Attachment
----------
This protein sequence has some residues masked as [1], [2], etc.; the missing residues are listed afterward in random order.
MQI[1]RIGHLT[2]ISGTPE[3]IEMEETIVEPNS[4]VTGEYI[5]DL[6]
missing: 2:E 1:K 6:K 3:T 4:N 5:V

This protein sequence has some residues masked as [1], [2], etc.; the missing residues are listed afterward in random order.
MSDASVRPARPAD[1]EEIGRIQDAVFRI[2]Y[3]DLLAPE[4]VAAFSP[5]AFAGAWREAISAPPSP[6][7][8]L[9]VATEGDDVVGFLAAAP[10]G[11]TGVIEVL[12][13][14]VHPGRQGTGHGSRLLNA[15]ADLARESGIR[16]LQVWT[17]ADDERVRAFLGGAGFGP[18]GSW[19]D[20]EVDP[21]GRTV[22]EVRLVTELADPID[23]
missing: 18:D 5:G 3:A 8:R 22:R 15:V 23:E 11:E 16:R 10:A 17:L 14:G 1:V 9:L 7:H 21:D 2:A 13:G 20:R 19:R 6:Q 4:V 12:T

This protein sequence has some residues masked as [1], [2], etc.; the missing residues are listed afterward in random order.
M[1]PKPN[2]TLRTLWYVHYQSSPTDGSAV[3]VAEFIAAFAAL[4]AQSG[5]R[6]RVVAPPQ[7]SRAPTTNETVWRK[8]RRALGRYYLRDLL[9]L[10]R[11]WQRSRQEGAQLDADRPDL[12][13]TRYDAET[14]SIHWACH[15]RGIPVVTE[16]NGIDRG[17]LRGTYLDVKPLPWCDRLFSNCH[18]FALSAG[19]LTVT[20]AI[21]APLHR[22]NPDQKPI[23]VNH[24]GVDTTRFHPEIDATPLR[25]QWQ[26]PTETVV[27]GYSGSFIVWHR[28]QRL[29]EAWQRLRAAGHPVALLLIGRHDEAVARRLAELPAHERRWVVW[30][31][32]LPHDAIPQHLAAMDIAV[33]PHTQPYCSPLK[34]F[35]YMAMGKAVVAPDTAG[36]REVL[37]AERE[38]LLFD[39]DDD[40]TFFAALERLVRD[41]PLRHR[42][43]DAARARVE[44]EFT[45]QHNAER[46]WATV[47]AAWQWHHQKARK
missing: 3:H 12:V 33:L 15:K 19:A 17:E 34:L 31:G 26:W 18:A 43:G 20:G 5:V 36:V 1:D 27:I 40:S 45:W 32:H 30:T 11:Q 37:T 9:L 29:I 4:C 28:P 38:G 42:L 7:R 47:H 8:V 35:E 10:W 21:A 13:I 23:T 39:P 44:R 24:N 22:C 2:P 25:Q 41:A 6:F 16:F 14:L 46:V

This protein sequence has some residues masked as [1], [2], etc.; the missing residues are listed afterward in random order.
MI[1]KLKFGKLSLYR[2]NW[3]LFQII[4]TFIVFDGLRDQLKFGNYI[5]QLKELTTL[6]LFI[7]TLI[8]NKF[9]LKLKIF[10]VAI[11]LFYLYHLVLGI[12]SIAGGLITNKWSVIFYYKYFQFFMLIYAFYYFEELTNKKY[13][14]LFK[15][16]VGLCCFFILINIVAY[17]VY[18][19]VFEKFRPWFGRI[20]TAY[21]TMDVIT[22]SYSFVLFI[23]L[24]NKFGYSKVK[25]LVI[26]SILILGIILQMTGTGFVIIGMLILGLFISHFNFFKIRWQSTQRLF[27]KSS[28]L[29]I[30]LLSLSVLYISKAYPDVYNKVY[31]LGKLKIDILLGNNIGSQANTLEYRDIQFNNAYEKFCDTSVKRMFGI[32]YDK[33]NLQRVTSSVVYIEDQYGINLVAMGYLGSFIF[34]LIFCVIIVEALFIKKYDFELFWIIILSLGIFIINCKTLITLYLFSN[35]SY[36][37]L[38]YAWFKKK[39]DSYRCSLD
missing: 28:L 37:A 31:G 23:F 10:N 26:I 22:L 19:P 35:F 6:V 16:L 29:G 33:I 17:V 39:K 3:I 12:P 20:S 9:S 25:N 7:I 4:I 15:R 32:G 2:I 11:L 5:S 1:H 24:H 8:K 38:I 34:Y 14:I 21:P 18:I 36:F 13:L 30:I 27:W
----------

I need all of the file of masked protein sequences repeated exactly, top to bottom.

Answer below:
This protein sequence has some residues masked as [1], [2], etc.; the missing residues are listed afterward in random order.
MQI[1]RIGHLT[2]ISGTPE[3]IEMEETIVEPNS[4]VTGEYI[5]DL[6]
missing: 2:E 1:K 6:K 3:T 4:N 5:V

This protein sequence has some residues masked as [1], [2], etc.; the missing residues are listed afterward in random order.
MSDASVRPARPAD[1]EEIGRIQDAVFRI[2]Y[3]DLLAPE[4]VAAFSP[5]AFAGAWREAISAPPSP[6][7][8]L[9]VATEGDDVVGFLAAAP[10]G[11]TGVIEVL[12][13][14]VHPGRQGTGHGSRLLNA[15]ADLARESGIR[16]LQVWT[17]ADDERVRAFLGGAGFGP[18]GSW[19]D[20]EVDP[21]GRTV[22]EVRLVTELADPID[23]
missing: 18:D 5:G 3:A 8:R 22:R 15:V 23:E 11:E 16:R 10:A 17:L 14:G 1:V 9:L 7:H 21:D 2:A 13:G 20:R 19:R 6:Q 4:V 12:T

This protein sequence has some residues masked as [1], [2], etc.; the missing residues are listed afterward in random order.
M[1]PKPN[2]TLRTLWYVHYQSSPTDGSAV[3]VAEFIAAFAAL[4]AQSG[5]R[6]RVVAPPQ[7]SRAPTTNETVWRK[8]RRALGRYYLRDLL[9]L[10]R[11]WQRSRQEGAQLDADRPDL[12][13]TRYDAET[14]SIHWACH[15]RGIPVVTE[16]NGIDRG[17]LRGTYLDVKPLPWCDRLFSNCH[18]FALSAG[19]LTVT[20]AI[21]APLHR[22]NPDQKPI[23]VNH[24]GVDTTRFHPEIDATPLR[25]QWQ[26]PTETVV[27]GYSGSFIVWHR[28]QRL[29]EAWQRLRAAGHPVALLLIGRHDEAVARRLAELPAHERRWVVW[30][31][32]LPHDAIPQHLAAMDIAV[33]PHTQPYCSPLK[34]F[35]YMAMGKAVVAPDTAG[36]REVL[37]AERE[38]LLFD[39]DDD[40]TFFAALERLVRD[41]PLRHR[42][43]DAARARVE[44]EFT[45]QHNAER[46]WATV[47]AAWQWHHQKARK
missing: 3:H 12:V 33:L 15:K 19:A 17:E 34:L 31:G 26:W 18:A 43:G 20:G 5:V 36:V 1:D 27:I 40:S 45:W 32:H 30:T 11:Q 37:T 9:L 29:I 4:C 28:P 38:G 42:L 7:R 47:H 8:V 35:E 10:W 21:A 13:I 23:T 39:P 44:R 24:N 22:C 2:P 25:Q 41:A 6:F 16:F 14:L 46:V

This protein sequence has some residues masked as [1], [2], etc.; the missing residues are listed afterward in random order.
MI[1]KLKFGKLSLYR[2]NW[3]LFQII[4]TFIVFDGLRDQLKFGNYI[5]QLKELTTL[6]LFI[7]TLI[8]NKF[9]LKLKIF[10]VAI[11]LFYLYHLVLGI[12]SIAGGLITNKWSVIFYYKYFQFFMLIYAFYYFEELTNKKY[13][14]LFK[15][16]VGLCCFFILINIVAY[17]VY[18][19]VFEKFRPWFGRI[20]TAY[21]TMDVIT[22]SYSFVLFI[23]L[24]NKFGYSKVK[25]LVI[26]SILILGIILQMTGTGFVIIGMLILGLFISHFNFFKIRWQSTQRLF[27]KSS[28]L[29]I[30]LLSLSVLYISKAYPDVYNKVY[31]LGKLKIDILLGNNIGSQANTLEYRDIQFNNAYEKFCDTSVKRMFGI[32]YDK[33]NLQRVTSSVVYIEDQYGINLVAMGYLGSFIF[34]LIFCVIIVEALFIKKYDFELFWIIILSLGIFIINCKTLITLYLFSN[35]SY[36][37]L[38]YAWFKKK[39]DSYRCSLD
missing: 28:L 37:A 31:G 23:F 10:N 26:I 22:L 19:P 35:F 6:V 16:L 29:G 33:I 17:V 39:K 3:I 12:P 20:S 9:S 25:N 7:I 4:I 15:R 32:G 2:I 11:L 5:S 1:H 24:H 8:K 38:I 34:Y 14:I 21:P 18:I 36:F 13:L 30:I 27:W